Despite all of our precautions, when Dr. Lorenzo and I finally sat down and discussed the data, it couldn’t have been anymore noisy. The noise can be attributed to a couple of things. For one, our field mate who was helping us monitor the streamer as we pulled it along was walking up and down the seismic line causing curves in the seismic signal that can be seen just about everywhere in our data. Another potential problem was the source or the plate hitting. While hitting a tiny steel plate for hours, we missed it a few times while recording or hit the plate on the very edge of it causing the plate to flip up while we rushed to grab it and place it where it was the best we could. The plate was also displaced vertically, sinking into the muddy ground about half a foot deep from all the hammer blows. We had to dig it out almost every time. Lastly, our streamer line was touching the shoulder of a road so some of the noise could possibly be from the cars passing by.
I wrapped up the week beginning to process dispersion images for each shot point. Luckily the research I’m doing was done by one of Dr. Lorenzo’s former grad students for their thesis so all their Perl programs fitted with SU commands are at my disposal. All I really had to do was observe the data and pick out where you could see good clean surface waves from our shots. A dispersion image is generated from a program where I specify the number of traces and time intervals that I want to use.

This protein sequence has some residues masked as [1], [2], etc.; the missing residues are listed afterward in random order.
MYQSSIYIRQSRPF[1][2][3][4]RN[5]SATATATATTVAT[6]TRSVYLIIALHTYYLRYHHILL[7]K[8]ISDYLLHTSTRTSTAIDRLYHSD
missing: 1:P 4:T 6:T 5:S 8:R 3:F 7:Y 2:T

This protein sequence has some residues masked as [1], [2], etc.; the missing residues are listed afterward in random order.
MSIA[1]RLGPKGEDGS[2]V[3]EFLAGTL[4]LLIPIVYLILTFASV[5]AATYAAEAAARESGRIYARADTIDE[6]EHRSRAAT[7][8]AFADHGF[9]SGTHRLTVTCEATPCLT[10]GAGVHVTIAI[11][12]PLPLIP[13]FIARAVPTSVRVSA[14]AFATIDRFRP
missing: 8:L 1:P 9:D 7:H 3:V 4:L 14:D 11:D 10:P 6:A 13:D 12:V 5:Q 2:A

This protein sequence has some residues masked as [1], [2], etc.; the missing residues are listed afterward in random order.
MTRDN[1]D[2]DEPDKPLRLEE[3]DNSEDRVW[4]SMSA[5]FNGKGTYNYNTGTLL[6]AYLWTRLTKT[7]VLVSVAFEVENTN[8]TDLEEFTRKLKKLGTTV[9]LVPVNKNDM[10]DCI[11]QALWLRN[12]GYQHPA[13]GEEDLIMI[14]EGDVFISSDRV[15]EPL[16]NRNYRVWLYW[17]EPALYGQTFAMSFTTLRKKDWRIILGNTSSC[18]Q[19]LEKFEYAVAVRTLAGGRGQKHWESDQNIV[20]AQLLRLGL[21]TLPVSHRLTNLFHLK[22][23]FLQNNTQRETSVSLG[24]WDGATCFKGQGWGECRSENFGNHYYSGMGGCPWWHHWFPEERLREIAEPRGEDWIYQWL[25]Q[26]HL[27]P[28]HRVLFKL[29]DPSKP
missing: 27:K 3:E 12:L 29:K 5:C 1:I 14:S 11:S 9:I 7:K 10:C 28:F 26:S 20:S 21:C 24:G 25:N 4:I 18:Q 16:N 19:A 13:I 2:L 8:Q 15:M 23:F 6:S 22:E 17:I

Here’s an example dispersion image:
It’s not the best looking dispersion plot but the processing isn’t over yet. Keep up with me.
Oh boy, I knew I should’ve posted sooner; it’s going to be hard remembering what I did in my third week. I recall it not being so eventful so I was originally intending on combining my third and fourth week entries together but after reading everyone’s blogs, I see you’re free to discuss topics not directly research related.
After our weeklong adventure in New Orleans, we made it back to LSU and I was given the task of writing up a general introduction of my research. Initially I thought I would whip something up in a few hours but as I kept reading papers, more ideas kept coming to me and It grew harder to condense it down into a good summary of what I was doing and why. I usually save the introduction for last in my papers due to how complicated I find it.